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B.C. seeks mirror of Alberta lobbyist laws

|Written By Kelly Harris
B.C. seeks mirror of Alberta lobbyist laws

Harmonized lobbying rules may soon stretch across Canada’s two western-most provinces as British Columbia seeks to amend its long-embattled measures intended to shed light on those attempting to curry government favour. 


Amendments to B.C.’s law create penalty and investigation guidelines for those who lobby government without first being registered to do so.

Additionally, the new rules would prevent those who have contracts with government from working as lobbyists of government.

Lobbyist registries in both Alberta and B.C. are open to the public and easily searchable.

“This bill amends the Lobbyists Registration Act,” B.C. Attorney General Mike de Jong told the legislature on introducing it for second reading on Oct. 29.

“It, in fact, introduces amendments that, in my view, significantly update and strengthen the lobbyist regime in British Columbia and in many ways bring it into alignment with legislation enacted by our neighbours in Alberta.”

Lobbyists work on behalf of groups or individuals to try to influence government policy or programs. Both B.C. and Alberta require in-house and outside-contracted lobbyists to register if they meet certain criteria including, in some cases, hours of work spent on a project.

Alberta does not require lobbyists of non-profit organizations to register.

The registry was first created in B.C. to shed light on those who seek to influence public office holders. In the second reading of the proposed amendments, de Jong pointed out that lobbying is not a criminal act but a valuable part of the democratic process.

“The notion of lobbying and the term ‘to lobby’ isn’t and shouldn’t be considered a dirty word,” he told the legislature.

“The notion of people bringing their views to elected officials and trying to impress upon those elected officials a particular point of view — in fact, trying to influence them as they go about making decisions — is a valid and fundamentally important part of the democratic process.”

The B.C. registry was one of the first in Canada and largely patterned on the federal and Ontario registries. However, B.C.’s has been under political and media scrutiny since 2005 when concerns were raised that the enabling legislation had no teeth.

The act was also absent of a provision preventing lobbyists from serving two masters: the provincial government and an outside firm or corporation.

This was brought to light when Ken Dobell, the former deputy minister to the premier, was granted an absolute discharge after pleading guilty to failing to register as a lobbyist. Dobell had been a special adviser to Premier Gordon Campbell while at the same time lobbying the province on behalf of the City of Vancouver.

In 2008, B.C. lobbyist registrar David Loukidelis said he would no longer investigate complaints about potentially illegal lobbying until there were legislative changes giving him proper powers to do so. This announcement followed a letter written on behalf of former B.C. Liberal election co-chairman Patrick Kinsella refusing to co-operate with the registrar.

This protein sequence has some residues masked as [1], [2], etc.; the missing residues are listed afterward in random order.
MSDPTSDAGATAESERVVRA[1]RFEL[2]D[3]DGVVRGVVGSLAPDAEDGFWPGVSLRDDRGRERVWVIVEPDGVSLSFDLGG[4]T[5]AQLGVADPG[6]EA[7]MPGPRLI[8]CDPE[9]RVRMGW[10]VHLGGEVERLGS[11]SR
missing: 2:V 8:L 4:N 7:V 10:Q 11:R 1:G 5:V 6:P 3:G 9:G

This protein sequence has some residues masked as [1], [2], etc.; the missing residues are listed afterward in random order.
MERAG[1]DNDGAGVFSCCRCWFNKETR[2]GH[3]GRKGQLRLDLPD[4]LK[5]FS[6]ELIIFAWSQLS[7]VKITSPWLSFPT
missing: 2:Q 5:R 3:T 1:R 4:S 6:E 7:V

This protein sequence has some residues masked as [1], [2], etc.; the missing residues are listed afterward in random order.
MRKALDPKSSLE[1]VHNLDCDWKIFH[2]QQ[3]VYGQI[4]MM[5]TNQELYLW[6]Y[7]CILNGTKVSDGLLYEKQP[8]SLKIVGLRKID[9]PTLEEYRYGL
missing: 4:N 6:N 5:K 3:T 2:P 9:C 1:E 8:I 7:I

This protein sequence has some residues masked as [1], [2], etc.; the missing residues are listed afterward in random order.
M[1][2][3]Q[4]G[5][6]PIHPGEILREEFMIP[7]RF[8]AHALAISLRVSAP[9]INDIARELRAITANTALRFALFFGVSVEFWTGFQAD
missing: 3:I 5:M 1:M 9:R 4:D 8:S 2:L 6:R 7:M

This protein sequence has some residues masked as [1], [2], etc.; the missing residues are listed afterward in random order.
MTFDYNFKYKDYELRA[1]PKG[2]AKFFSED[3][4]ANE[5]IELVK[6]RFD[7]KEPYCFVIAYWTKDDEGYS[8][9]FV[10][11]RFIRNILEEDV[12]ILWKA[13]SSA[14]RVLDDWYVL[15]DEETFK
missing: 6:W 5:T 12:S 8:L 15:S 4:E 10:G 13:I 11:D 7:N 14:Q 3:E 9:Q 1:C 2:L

Loukidelis had asked Kinsella to provide information about his interactions with the provincial government. Kinsella refused through a letter from his lawyer — since been reprinted by several media outlets — saying the “the registrar of lobbyists has no legislative or other power to accept complaints or to conduct any investigation or reporting on the activities of individuals alleged to have contravened the act.”

B.C.’s amended act will give the registrar the power to conduct investigations, compel testimony, and document production. The results of these investigations must then be reported to the legislative assembly.

Under the amended act those violating the lobbyist registry could be fined up to $25,000 for a first offence and between $25,000 and $100,000 for subsequent offences. Those convicted under the act can be prevented from lobbying for a period of up to two years. The fine provisions are also consistent with the Alberta registry.

Bradley Odsen, Alberta lobbyist registrar and general counsel for the province’s ethics commissioner, says his province’s act was not born out of controversy. The act does contain provisions originally absent from the B.C. law.


Since the act came into force, Odsen has spent time speaking to media and various business organizations, including the Calgary Chamber of Commerce, in an attempt to explain the registry. He says his counterparts in Ontario have told him they have not had to use the penalty provisions under their act or conduct an investigation.


 “I am hopeful it is going to be the same kind of situation here,” says Odsen. “I perceive my role as not being a policeman, but as being a facilitator, helping people to understand the act and the requirements under the act as it applies to them, and helping them comply with the act.”


Lobbyists began registering in Alberta on Sept. 28. Consultant lobbyists were to register within 30 days. As of Thursday, there were 26 individual lobbyists and 13 organizations registered on the Alberta web site.


Amendments to B.C.’s act passed second reading Oct. 29.

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